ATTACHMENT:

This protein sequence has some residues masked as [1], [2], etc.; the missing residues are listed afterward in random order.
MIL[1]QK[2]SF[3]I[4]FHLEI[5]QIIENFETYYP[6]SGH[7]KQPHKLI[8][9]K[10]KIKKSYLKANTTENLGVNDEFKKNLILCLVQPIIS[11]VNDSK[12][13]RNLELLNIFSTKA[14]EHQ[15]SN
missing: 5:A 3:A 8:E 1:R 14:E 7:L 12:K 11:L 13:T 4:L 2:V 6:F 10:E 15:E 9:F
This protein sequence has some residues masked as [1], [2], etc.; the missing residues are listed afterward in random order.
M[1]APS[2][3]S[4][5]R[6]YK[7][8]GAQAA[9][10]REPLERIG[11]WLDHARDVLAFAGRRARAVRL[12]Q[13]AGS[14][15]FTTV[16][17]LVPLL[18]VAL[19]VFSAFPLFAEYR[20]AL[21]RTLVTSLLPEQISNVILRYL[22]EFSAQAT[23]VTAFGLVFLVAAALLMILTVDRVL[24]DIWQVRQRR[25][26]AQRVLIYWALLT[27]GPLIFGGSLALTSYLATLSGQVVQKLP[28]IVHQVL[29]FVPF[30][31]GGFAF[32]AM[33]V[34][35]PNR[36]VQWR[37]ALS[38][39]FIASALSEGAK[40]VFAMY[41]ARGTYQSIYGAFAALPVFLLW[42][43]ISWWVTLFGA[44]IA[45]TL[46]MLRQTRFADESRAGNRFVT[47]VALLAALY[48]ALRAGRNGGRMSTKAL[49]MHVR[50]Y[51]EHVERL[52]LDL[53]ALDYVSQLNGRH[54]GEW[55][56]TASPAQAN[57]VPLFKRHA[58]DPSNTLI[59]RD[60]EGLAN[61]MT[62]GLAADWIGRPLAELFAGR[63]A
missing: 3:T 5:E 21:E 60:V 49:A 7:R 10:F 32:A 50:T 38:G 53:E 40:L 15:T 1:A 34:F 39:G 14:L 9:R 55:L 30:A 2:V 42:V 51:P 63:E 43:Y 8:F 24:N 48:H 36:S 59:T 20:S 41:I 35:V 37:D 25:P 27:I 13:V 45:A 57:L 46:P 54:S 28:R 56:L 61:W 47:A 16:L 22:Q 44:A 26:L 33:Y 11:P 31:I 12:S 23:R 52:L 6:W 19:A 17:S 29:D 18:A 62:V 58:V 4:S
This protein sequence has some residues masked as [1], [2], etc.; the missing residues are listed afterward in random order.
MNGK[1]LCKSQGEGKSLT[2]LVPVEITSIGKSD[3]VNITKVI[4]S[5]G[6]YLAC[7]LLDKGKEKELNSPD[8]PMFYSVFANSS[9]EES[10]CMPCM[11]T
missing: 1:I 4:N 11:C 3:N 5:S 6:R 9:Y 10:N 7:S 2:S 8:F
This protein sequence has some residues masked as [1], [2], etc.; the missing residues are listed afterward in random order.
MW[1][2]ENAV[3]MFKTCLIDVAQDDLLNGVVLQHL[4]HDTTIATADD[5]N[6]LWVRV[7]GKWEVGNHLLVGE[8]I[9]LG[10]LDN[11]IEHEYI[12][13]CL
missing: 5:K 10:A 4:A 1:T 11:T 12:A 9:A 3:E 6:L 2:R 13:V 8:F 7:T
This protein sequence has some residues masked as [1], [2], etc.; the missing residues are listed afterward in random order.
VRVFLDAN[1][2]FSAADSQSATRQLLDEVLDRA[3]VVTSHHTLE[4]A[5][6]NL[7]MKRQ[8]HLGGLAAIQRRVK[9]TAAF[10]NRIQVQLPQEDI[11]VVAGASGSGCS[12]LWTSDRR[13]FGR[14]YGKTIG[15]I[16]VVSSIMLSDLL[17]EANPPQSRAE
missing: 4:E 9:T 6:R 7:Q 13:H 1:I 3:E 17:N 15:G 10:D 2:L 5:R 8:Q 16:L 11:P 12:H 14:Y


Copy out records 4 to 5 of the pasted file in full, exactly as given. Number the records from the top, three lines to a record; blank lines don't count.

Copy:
This protein sequence has some residues masked as [1], [2], etc.; the missing residues are listed afterward in random order.
MW[1][2]ENAV[3]MFKTCLIDVAQDDLLNGVVLQHL[4]HDTTIATADD[5]N[6]LWVRV[7]GKWEVGNHLLVGE[8]I[9]LG[10]LDN[11]IEHEYI[12][13]CL
missing: 5:K 10:A 4:A 1:T 11:T 12:A 9:A 3:E 6:L 2:R 13:V 8:F 7:T
This protein sequence has some residues masked as [1], [2], etc.; the missing residues are listed afterward in random order.
VRVFLDAN[1][2]FSAADSQSATRQLLDEVLDRA[3]VVTSHHTLE[4]A[5][6]NL[7]MKRQ[8]HLGGLAAIQRRVK[9]TAAF[10]NRIQVQLPQEDI[11]VVAGASGSGCS[12]LWTSDRR[13]FGR[14]YGKTIG[15]I[16]VVSSIMLSDLL[17]EANPPQSRAE
missing: 4:E 9:T 6:R 7:Q 13:H 1:I 3:E 17:N 15:G 10:D 2:L 5:R 8:Q 16:L 11:P 12:H 14:Y